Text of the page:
Exploding head syndrome (EHS) is a sleep disorder. Although it sounds painful, you feel no pain. You hear a loud noise or explosion in your head. The sound isn't real or heard by others. It happens as you’re falling asleep or when waking up during the night. EHS is harmless and not a sign of another serious health condition. It usually doesn’t require treatment.
Exploding head syndrome (EHS) is a type of sleep disorder in which you hear a loud noise or explosive crashing sound in your head. The sound isn't real or heard by anyone else. The episode typically happens suddenly either when you're beginning to fall asleep or when you wake up during the night.
Along with the loud sound, EHS can occur along with flashes of light and muscle jerks (myoclonic jerks). Unlike its painful-sounding name, the episode is painless.
EHS is a parasomnia, which is an undesired event that happens while sleeping. It’s also called episodic cranial sensory shocks.
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Researchers don’t know how many people have had exploding head syndrome (EHS). It’s more common in females.
EHS can happen to persons of all ages. Some 16% of college students report EHS according to the results of one study.
How often an EHS episode occurs varies from person to person. Some people have several episodes in a single night. Others have episodes several nights in a row followed by weeks or months without episodes.
In most cases, researchers don’t know what might trigger exploding head syndrome episodes. Some people report that feeling stressed or tired might have led to their episodes.
An episode typically lasts less than a second.
Exploding head syndrome isn't dangerous and doesn’t harm your overall health.
Signs and symptoms of exploding head syndrome (EHS) include:
You don’t experience physical pain with EHS.
Most individuals who experience exploding head syndrome describe it as an explosion in their head or hearing sounds like gunshots, thunder or another very loud noise.
Researchers don’t know the exact cause of exploding head syndrome. Most published medical reports on this topic are based only on a few patients.
However, there are some current theories about causes. These include:
Your healthcare provider, usually a sleep disorder specialist, will ask you or your sleep partner about your episode(s). Criteria from the International Classification of Sleep Disorders help your provider make the diagnosis. These criteria are:
Your sleep specialist will also ask:
Your sleep specialist may want to order certain tests to rule out other conditions. These tests may include:
Your provider will also rule out other conditions by taking your full medical history and asking:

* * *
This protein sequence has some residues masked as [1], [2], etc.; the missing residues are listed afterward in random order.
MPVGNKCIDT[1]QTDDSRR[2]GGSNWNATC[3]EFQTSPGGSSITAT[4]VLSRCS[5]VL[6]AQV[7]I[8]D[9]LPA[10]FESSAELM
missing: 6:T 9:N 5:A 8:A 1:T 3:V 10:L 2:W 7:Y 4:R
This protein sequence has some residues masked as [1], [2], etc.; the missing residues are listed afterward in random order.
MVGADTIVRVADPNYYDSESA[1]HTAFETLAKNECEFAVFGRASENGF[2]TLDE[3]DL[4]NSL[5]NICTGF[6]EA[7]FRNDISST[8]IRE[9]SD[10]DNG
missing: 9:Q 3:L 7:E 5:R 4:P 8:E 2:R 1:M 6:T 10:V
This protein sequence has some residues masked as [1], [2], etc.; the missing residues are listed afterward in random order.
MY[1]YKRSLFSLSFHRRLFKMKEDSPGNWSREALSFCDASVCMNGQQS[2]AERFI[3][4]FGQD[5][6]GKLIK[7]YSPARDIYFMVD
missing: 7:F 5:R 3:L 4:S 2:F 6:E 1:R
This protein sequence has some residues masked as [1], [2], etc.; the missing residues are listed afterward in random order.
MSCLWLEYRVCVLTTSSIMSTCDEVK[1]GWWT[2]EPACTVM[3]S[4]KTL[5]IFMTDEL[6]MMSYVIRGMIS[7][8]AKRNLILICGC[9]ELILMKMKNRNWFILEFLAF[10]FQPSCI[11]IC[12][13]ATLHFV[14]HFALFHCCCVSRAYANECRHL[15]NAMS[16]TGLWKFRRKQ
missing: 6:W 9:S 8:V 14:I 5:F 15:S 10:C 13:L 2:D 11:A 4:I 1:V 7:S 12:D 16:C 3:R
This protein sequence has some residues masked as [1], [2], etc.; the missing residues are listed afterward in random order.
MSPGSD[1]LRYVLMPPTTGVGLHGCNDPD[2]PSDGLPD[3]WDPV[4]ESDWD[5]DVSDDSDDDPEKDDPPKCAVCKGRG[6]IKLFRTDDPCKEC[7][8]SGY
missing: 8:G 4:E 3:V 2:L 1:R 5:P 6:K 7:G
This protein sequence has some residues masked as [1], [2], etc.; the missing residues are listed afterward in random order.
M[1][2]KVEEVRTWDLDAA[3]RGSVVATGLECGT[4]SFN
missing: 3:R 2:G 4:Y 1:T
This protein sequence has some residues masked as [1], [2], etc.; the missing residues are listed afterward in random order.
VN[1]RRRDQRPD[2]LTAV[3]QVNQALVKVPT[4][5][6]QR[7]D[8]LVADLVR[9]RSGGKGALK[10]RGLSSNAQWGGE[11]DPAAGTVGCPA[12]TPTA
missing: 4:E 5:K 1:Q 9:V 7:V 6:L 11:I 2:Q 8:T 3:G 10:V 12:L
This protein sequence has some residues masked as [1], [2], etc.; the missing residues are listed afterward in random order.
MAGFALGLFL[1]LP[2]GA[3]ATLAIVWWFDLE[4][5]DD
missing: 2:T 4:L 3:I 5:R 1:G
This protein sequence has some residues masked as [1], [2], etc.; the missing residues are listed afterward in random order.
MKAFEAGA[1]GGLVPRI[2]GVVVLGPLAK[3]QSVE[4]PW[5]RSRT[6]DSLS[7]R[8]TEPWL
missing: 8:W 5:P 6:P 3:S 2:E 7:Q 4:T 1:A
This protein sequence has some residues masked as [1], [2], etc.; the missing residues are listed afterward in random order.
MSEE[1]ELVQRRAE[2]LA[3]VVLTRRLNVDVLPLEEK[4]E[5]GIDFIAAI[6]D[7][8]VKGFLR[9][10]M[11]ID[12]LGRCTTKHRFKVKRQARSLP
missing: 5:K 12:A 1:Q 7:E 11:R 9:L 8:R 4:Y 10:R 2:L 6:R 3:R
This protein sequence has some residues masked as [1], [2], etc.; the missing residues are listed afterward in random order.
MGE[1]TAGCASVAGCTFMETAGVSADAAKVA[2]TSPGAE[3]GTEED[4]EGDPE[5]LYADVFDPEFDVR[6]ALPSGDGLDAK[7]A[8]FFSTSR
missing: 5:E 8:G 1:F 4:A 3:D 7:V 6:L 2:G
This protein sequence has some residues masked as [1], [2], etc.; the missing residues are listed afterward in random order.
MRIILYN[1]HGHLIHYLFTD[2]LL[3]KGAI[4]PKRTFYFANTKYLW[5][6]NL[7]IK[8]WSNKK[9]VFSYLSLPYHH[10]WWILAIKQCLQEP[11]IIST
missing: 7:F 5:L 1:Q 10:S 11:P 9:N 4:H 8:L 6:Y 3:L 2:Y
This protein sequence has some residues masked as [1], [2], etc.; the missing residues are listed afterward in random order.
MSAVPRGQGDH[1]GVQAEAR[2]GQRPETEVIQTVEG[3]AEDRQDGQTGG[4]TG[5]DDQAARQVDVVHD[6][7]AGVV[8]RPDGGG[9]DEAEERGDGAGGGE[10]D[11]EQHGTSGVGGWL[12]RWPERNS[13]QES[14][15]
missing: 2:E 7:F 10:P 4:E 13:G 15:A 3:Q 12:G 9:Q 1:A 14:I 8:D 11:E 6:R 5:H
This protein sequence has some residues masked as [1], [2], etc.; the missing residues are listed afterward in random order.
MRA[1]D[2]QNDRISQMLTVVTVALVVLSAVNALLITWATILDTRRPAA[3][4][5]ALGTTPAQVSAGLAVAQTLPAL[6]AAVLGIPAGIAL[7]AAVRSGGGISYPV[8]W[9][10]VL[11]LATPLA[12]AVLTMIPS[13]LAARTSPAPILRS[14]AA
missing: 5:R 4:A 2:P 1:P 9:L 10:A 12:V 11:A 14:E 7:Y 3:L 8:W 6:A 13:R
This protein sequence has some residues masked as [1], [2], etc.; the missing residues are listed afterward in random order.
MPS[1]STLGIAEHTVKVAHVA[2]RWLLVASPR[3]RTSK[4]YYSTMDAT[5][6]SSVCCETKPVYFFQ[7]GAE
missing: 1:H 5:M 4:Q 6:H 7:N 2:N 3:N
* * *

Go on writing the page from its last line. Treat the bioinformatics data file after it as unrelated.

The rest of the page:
Exploding head syndrome typically doesn’t need to be treated. Your provider will talk with you and reassure you that this condition isn't dangerous or a sign of any other serious condition.
The Food and Drug Administration hasn't approved any medications to treat exploding head syndrome specifically. However, if needed, your provider may choose to prescribe a medication used to treat other conditions. Medications that have been found helpful for EHS include the antiseizure medicine topiramate, the heart disease drug nifedipine, the antidepressant amitriptyline and a drug for obsessive-compulsive disorder, clomipramine.
If you and your healthcare provider think certain factors might trigger an episode, work on those triggers. For example:
Your outlook is good. Exploding head syndrome isn't dangerous and isn't a sign of another serious health condition. With some reassurance from your health care provider, education about this condition and control of any triggers or other sleep problems, your episodes should completely disappear with time.
If you have disrupted sleep or are anxious about these episodes, see your healthcare provider or a sleep specialist.
Be sure to tell your healthcare provider:
Your sleep specialist may have asked you to keep a sleep diary to keep track of your sleeping patterns and any episodes of EHS. Bring your journal with you to your appointment and share your findings with your provider.
A note from Cleveland Clinic
Waking up suddenly from sleep because you’ve heard a loud noise or an explosion in your head can certainly be frightening. You’re not alone if you think this is a symptom of a serious health condition, such as a brain tumor or stroke. However, rest assured that there's nothing to worry about if you do have exploding head syndrome. Your condition isn’t harmful and should completely go away with time.
Last reviewed by a Cleveland Clinic medical professional on 10/19/2021.
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